[...] It was difficult for me to know exactly how Lee felt about the company’s arrangement with China’s authoritarian leadership. As a condition of our meeting, Google had demanded that I not raise the issue of government relations; only the executives in Google’s California head office were allowed to discuss those matters. But as Lee and I talked about how the Internet was transforming China, he offered one opinion that seemed telling: the Chinese students he meets and employs, Lee said, do not hunger for democracy. “People are actually quite free to talk about the subject,” he added, meaning democracy and human rights in China. “I don’t think they care that much. I think people would say: ‘Hey, U.S. democracy, that’s a good form of government. Chinese government, good and stable, that’s a good form of government. Whatever, as long as I get to go to my favorite Web site, see my friends, live happily.’ ” Certainly, he said, the idea of personal expression, of speaking out publicly, had become vastly more popular among young Chinese as the Internet had grown and as blogging and online chat had become widespread. “But I don’t think of this as a political statement at all,” Lee said. “I think it’s more people finding that they can express themselves and be heard, and they love to keep doing that.”

It sounded to me like company spin — a curiously deflated notion of free speech. But spend some time among China’s nascent class of Internet users, as I have these past months, and you begin to hear such talk somewhat differently. Youth + freedom + equality + don’t be evil is an equation with few constants and many possible solutions. What is freedom, just now, to the Chinese? Are there gradations of censorship, better and worse ways to limit information? In America, that seems like an intolerable question — the end of the conversation. But in China, as Google has discovered, it is just the beginning.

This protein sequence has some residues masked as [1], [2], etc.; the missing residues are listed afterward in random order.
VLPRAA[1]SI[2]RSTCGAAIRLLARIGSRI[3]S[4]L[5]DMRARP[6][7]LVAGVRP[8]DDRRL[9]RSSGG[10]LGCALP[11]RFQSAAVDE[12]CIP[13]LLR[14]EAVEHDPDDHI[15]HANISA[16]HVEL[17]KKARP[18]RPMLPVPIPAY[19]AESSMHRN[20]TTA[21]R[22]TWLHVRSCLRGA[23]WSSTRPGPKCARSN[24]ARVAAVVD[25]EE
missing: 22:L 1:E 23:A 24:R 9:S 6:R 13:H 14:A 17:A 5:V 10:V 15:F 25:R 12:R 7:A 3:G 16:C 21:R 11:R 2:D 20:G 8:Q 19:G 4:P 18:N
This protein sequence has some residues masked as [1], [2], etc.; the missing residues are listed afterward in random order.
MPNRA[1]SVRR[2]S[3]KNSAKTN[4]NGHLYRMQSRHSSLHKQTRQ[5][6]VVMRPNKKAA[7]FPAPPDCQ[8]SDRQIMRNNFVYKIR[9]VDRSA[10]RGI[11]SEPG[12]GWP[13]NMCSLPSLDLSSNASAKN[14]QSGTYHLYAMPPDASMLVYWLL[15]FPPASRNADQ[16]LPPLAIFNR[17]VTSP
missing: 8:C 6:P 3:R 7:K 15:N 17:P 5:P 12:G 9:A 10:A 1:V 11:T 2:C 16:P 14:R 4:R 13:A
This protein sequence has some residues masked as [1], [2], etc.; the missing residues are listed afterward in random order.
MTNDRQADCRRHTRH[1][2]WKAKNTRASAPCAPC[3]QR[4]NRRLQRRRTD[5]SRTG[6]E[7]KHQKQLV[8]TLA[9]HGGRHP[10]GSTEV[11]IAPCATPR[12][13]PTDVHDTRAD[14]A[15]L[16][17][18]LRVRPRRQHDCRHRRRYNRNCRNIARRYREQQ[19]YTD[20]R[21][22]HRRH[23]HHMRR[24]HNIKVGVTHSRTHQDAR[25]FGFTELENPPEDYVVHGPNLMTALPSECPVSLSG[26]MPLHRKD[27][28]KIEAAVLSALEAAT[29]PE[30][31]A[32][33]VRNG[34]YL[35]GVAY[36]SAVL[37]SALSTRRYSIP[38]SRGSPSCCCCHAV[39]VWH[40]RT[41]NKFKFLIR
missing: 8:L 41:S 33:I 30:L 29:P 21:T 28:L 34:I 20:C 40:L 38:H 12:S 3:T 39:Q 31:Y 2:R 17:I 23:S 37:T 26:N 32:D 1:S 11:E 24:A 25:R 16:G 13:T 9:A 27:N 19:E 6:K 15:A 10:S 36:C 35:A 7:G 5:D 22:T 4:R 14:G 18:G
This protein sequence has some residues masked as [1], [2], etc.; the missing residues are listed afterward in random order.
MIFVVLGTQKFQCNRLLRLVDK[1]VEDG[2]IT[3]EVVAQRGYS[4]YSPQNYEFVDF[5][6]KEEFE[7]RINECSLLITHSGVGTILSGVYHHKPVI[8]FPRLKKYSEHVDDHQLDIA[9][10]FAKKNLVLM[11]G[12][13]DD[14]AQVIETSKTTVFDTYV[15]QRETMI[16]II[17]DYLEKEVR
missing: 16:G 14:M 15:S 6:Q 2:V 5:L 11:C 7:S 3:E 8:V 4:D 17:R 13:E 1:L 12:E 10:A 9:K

[...] One Internet executive I spoke to summed up the conundrum of China’s Internet as the “distorted universe” problem. What happens to people’s worldviews when they do a Google search for Falun Gong and almost exclusively find sites opposed to it, as would happen today on google.cn? Perhaps they would trust Google’s authority and assume there is nothing to be found. This is the fear of Christopher Smith, the Republican representative who convened the recent Congressional hearings. [...]

But perhaps the distorted universe is less of a problem in China, because — as many Chinese citizens told me — the Chinese people long ago learned to read past the distortions of Communist propaganda and media control. [...] Google’s filtering of its results was not controversial for Guo because it was nothing new.

[...] Given how flexible computer code is, there are plenty of ways to distort the universe — to make its omissions more or less visible. [...] [A]ny Chinese citizen can sit in a Net cafe, plug “Tiananmen Square” into each version of the search engine and then compare the different results — a trick that makes the blacklist somewhat visible. Critics have suggested that Google should go even further and actually publish its blacklist online in the United States, making its act of censorship entirely transparent.

[...] When I spoke to Kai-Fu Lee in Google’s Beijing offices, there were moments that to me felt jarring. One minute he sounded like a freedom-loving Googler, arguing that the Internet inherently empowers its users. But the next minute he sounded more like Jack Ma of Alibaba — insisting that the Chinese have no interest in rocking the boat. It is a circular logic I encountered again and again while talking to China’s Internet executives: we don’t feel bad about filtering political results because our users aren’t looking for that stuff anyway.